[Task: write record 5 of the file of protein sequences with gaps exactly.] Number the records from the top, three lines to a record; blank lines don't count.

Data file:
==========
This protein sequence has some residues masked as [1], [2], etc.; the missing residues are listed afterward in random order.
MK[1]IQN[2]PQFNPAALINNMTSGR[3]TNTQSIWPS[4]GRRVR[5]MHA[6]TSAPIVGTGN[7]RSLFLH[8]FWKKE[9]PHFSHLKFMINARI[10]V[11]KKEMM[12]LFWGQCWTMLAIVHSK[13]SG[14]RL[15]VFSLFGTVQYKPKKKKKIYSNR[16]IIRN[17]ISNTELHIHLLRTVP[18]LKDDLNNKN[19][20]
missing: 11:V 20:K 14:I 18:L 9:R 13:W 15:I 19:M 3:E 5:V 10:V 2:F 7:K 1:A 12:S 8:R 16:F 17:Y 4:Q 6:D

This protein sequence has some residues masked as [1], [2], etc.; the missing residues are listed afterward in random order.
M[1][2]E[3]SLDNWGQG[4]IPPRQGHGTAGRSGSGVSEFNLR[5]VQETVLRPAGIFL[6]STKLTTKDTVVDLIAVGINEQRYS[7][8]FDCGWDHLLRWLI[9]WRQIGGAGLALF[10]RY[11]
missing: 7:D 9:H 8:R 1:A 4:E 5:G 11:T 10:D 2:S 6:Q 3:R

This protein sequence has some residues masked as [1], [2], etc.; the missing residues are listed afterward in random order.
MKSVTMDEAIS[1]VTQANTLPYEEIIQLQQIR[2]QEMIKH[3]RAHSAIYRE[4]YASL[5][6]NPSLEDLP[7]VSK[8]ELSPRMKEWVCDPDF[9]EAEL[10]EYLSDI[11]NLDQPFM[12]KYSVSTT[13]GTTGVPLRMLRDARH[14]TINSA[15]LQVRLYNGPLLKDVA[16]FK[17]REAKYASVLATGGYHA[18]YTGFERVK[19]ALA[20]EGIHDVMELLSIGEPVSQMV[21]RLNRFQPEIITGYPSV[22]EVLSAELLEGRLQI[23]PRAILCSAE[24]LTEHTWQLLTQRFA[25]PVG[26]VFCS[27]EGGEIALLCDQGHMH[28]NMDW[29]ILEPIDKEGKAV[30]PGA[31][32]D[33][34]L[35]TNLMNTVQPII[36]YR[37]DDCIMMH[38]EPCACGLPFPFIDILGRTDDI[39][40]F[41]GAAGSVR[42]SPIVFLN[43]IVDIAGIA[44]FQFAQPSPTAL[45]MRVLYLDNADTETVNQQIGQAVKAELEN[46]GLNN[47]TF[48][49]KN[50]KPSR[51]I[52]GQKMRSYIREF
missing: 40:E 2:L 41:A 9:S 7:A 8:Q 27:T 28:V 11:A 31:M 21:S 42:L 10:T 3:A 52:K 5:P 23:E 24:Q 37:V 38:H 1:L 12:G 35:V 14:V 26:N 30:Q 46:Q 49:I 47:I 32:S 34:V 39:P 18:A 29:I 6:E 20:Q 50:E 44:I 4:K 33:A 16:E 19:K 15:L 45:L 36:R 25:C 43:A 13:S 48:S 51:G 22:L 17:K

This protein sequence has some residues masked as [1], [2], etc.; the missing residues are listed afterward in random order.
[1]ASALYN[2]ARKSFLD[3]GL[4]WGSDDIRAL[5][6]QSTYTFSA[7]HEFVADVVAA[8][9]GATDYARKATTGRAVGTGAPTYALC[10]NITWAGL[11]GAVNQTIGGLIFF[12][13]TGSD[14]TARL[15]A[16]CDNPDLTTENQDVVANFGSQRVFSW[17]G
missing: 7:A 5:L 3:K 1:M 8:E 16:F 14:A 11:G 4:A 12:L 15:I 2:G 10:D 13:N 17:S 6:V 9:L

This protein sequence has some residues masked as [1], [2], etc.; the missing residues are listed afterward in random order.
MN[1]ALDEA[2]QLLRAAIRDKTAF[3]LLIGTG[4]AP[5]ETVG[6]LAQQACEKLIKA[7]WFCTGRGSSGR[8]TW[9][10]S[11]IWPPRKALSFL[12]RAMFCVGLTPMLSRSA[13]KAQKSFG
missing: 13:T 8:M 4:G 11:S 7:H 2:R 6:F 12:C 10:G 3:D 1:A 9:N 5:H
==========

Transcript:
This protein sequence has some residues masked as [1], [2], etc.; the missing residues are listed afterward in random order.
MN[1]ALDEA[2]QLLRAAIRDKTAF[3]LLIGTG[4]AP[5]ETVG[6]LAQQACEKLIKA[7]WFCTGRGSSGR[8]TW[9][10]S[11]IWPPRKALSFL[12]RAMFCVGLTPMLSRSA[13]KAQKSFG
missing: 13:T 8:M 4:G 11:S 7:H 2:R 6:F 12:C 10:G 3:D 1:A 9:N 5:H